Walking into Maceo’s Spice and Import Co. on Galveston Island is a trip through time. Community tables are scrunched among grocery racks filled with house-made spices and sauces for sale. Black-and-white photographs crowd the walls, along with visual non sequiturs: a full-sized bicycle, a collection of surfboards, a tiny statue of Santa wearing a Hawaiian shirt. A refrigerated display is chock-full of specialty cheeses and meats, and the lunch counter’s fist-sized meatballs drenched with tomato gravy taste like they were directly imported from a Sicilian grandmother’s kitchen. Maceo’s is one among many Galveston restaurants that gets overlooked in favor of the city’s reputation as a beach getaway.
For five generations now, the Maceo family has built its legacy this little island off Texas’s Gulf Coast. First arriving in Galveston in the 1900s with a wave of immigrants from all corners of the world (Galveston in that era rivaled Ellis Island as an immigration port), the Maceos hosted 1940s A-list celebs on the island with a legendary underground casino and lounge known as the Balinese Room. Only occasionally would they run afoul of the Texas Rangers.
“Galveston was founded as an international port of commerce from the very beginning. So from our very inception, we had international influence—European, Asian, and all over coming to the island,” Kimber Fountain, a Galveston author and historian, says. “From the very beginning there was this infusion of culture from all over the world, and we just kind of took that in stride.”
Galveston (which is also the site of the Juneteenth proclamation following the end of the Civil War) also saw a rising number of African American entrepreneurs who created thriving restaurants and bars, despite segregation and overall inequality.
“You had a very thriving port down here, and a lot of those restaurants were open 24 hours,” says Greg Samford, a co-author of Lost Restaurants of Galveston’s African American Community. “The barbecue places were open 24 hours. People would come on a Friday or Saturday night and they’d go to one of these little jazz clubs downtown.”
Though all of the restaurants Samford and his coauthors chronicled in their book are gone now, you can still find fantastic examples of Black-owned soul and Southern food in the city, such as Allen’s Kitchen and Grill.
These days, Galveston Island is known to Texas vacationers for its beaches and flip-flop-friendly bars and restaurants, along with its cruise port. Naturally, cuisine trends toward seafood, and shrimp besitos (bacon-wrapped shrimp stuffed with jalapeño and cheese) are considered a signature dish. But it’s also not hard to trace the roots of families like the Maceos and others, who brought their diverse culture and cuisines to this island.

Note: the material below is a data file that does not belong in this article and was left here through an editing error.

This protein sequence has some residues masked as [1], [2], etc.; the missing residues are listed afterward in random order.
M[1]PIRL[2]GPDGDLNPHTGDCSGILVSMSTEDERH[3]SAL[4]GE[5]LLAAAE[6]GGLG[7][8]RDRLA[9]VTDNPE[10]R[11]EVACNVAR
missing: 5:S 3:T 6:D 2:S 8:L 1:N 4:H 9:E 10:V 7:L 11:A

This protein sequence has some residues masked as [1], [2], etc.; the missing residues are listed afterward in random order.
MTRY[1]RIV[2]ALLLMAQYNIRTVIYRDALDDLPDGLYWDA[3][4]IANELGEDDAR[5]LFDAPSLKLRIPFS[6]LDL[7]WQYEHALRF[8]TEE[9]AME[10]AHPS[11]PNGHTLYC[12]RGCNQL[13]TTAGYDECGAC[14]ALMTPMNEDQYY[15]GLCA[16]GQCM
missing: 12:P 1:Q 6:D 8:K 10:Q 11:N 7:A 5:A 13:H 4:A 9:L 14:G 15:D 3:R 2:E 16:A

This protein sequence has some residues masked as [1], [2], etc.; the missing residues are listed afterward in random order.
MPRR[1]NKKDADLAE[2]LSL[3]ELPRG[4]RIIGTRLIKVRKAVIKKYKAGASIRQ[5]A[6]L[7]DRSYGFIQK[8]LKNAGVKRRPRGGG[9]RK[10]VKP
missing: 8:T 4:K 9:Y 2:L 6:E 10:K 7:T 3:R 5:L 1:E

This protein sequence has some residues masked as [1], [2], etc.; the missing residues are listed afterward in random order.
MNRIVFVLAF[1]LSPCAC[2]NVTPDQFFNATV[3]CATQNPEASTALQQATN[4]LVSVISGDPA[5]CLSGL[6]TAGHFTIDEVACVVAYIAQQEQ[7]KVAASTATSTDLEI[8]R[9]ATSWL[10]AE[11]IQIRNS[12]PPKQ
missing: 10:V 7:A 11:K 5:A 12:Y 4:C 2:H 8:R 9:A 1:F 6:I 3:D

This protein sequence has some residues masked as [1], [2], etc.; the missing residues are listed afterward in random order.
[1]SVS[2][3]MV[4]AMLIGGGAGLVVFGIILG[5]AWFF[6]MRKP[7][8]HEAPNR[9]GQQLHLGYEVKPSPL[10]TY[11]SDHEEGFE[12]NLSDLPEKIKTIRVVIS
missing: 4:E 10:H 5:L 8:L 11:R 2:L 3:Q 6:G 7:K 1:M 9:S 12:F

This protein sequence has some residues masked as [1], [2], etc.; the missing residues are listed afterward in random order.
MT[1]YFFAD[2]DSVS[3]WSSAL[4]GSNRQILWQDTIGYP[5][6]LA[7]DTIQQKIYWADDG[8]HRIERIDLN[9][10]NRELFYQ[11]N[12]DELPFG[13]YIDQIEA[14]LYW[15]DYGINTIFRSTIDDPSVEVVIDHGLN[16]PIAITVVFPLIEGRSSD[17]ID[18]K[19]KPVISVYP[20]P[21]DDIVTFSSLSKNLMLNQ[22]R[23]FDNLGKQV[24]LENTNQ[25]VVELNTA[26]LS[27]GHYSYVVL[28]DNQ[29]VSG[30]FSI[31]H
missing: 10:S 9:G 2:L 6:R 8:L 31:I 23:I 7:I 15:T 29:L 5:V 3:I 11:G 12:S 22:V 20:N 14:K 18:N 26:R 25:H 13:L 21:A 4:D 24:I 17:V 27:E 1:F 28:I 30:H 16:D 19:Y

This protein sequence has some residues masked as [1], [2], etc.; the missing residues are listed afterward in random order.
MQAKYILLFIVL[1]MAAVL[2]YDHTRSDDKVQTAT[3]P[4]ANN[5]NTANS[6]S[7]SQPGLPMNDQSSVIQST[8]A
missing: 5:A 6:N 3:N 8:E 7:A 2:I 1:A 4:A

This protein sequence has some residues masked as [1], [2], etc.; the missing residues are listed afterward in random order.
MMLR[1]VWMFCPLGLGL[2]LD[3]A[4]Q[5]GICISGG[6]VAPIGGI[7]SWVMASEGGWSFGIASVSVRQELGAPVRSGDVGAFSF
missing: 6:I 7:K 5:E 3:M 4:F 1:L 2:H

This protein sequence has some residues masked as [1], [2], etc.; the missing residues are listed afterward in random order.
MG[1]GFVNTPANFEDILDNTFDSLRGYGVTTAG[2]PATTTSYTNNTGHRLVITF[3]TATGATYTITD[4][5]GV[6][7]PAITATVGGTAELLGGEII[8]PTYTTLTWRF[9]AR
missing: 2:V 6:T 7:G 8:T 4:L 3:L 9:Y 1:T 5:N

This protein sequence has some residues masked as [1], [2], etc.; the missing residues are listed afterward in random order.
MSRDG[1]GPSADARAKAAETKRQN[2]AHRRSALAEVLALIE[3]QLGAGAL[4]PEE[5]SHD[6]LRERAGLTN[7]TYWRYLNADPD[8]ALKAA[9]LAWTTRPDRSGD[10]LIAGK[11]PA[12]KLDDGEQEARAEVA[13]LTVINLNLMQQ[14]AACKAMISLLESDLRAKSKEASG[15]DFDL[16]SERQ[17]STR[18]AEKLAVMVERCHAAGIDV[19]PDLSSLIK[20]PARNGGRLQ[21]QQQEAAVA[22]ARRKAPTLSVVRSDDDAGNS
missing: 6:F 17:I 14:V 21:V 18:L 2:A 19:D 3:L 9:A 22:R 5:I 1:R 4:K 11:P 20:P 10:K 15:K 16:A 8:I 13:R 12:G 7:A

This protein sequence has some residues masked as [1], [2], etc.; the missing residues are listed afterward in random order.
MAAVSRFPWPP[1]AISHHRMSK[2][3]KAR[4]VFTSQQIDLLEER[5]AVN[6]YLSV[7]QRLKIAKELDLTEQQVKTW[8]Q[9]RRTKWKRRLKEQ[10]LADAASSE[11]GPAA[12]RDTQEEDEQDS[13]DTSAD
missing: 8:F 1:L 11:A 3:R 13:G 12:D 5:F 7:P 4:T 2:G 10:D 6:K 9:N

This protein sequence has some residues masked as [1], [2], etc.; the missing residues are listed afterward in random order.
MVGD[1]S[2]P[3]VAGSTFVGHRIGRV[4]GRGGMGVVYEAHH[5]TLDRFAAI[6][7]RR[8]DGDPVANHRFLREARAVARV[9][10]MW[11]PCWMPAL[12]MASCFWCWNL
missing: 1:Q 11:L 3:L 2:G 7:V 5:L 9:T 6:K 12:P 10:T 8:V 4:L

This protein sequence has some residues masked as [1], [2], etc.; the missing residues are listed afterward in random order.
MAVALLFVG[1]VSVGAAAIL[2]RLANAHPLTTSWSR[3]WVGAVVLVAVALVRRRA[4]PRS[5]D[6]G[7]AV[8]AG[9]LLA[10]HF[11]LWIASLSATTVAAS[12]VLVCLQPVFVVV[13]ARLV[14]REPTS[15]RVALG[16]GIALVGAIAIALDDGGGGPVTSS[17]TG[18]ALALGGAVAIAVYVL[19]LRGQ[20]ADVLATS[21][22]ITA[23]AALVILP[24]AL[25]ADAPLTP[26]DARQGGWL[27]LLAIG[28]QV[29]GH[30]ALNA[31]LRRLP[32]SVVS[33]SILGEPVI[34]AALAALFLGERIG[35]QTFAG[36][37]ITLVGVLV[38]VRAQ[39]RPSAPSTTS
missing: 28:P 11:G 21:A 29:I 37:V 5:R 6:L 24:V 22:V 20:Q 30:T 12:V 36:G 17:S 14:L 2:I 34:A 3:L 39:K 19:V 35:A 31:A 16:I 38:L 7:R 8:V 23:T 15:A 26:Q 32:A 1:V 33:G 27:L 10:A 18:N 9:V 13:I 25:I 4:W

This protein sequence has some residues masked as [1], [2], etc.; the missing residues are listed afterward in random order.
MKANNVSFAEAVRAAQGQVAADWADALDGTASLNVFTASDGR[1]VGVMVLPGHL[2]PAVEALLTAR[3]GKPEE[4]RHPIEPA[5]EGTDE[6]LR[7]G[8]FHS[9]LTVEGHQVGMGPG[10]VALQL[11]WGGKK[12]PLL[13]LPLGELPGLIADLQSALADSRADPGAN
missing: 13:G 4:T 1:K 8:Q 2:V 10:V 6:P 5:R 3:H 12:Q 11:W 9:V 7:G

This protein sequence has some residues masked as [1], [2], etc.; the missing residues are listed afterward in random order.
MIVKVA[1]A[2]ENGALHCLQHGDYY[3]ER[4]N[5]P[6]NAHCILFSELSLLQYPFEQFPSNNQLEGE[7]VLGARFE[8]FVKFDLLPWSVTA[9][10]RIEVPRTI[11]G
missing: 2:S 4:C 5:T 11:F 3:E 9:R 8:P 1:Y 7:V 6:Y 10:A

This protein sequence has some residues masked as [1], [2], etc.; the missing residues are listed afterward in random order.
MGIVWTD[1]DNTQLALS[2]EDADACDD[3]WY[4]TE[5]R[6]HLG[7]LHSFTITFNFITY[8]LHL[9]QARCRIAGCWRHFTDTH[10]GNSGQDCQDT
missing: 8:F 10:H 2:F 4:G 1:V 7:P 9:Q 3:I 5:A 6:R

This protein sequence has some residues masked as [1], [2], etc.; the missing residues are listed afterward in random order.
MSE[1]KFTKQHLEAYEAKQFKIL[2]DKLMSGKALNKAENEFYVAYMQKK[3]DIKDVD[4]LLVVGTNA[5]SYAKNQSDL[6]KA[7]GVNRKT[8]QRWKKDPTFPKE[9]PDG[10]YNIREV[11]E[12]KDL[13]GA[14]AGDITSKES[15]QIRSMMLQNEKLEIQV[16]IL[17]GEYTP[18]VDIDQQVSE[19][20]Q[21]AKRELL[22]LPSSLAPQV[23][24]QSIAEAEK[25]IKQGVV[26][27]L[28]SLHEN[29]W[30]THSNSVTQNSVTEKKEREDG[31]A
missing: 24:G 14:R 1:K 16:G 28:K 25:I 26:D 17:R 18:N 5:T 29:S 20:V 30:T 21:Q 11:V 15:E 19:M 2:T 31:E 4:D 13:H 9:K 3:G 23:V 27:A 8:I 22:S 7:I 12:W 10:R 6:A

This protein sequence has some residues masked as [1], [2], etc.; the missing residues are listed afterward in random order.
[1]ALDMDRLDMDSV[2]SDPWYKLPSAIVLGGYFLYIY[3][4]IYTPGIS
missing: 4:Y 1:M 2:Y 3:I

The island’s proximity to Houston (the fourth most populous US city) and its international port status means Indian, Mexican, and Vietnamese flavors feel right at home here, as well as Cajun and Creole influences that stem from Louisiana coastal towns such as New Orleans, albeit with a laidback, beachy vibe. Folks here often tell you they operate on “island time.”
“There was a point when I was younger that I would walk down the Strand [Galveston’s historic downtown corridor] and just think it was like a New Orleans ripoff,” Fountain says. “But there’s a reason that Galveston’s downtown and New Orleans have that similar feel, and it’s because we both had those same influences, so it’s kind of a very natural tapestry that emerged from that.
“And that also led to something that continues to this day, which is a very open-minded community, very accepting and diverse,” Fountain continues. “It was actually me realizing that about modern Galveston that got me interested in history in the first place. How in the world did this little melting pot emerge in Texas, of all places?”
For all the kitschy ghost tours and salacious tales of Galveston’s colorful past you can find here, it’s the historical legacy that continues to draw in visitors’ imaginations and delight them. Just thinking about the kind of spirit that propels people to survive and rebuild from centuries of storms (including the deadliest natural disaster in the US, the storm of 1900) casts its own kind of charm.
“It’s really special to me to be able to continue my family legacy,” says Concetta Maceo, the third generation to help run the Maceo’s restaurant and spice business. “Galveston is such a unique community, and food brought everybody together.”
Where to eat Galveston, Texas
Leon’s World’s Finest Barbecue: Leon’s is a humble, family-run barbecue joint that serves up smoked meat by the pound, including pork ribs, boudin, and red beans and rice, in what you might consider an homage to some of those legendary African American Galveston restaurants of old. Save room for a slice of rum cake or buttermilk pie.
Where: 5427 Broadway Avenue J (55th and Broadway), Galveston, TX 77551
Maceo’s Spice and Import Co.: Still bearing the name of the Sicilian family who launched an empire on Galveston Island, the Maceo’s modest restaurant (formerly a bicycle shop) on Market Street draws crowds to sit amongst grocery aisles and devour seriously delicious craft muffaletta and meatball sandwiches.
Where: 2706 Market St, Galveston, TX 77550
Suki Poke By the Sea: In contrast to the two older restaurants, this new Japanese street food restaurant, which opened in 2021, is a great example of playful fusion cuisine establishing itself on Galveston Island. Chef Slevin Tran (formerly of beloved island Japanese restaurant Yamato) and his wife Suki created Galveston’s first poke cafe, which includes menu items like Spam musubi, and takoyaki, Japanese octopus pancake balls.
Where: 427 Market St, Galveston, TX 77550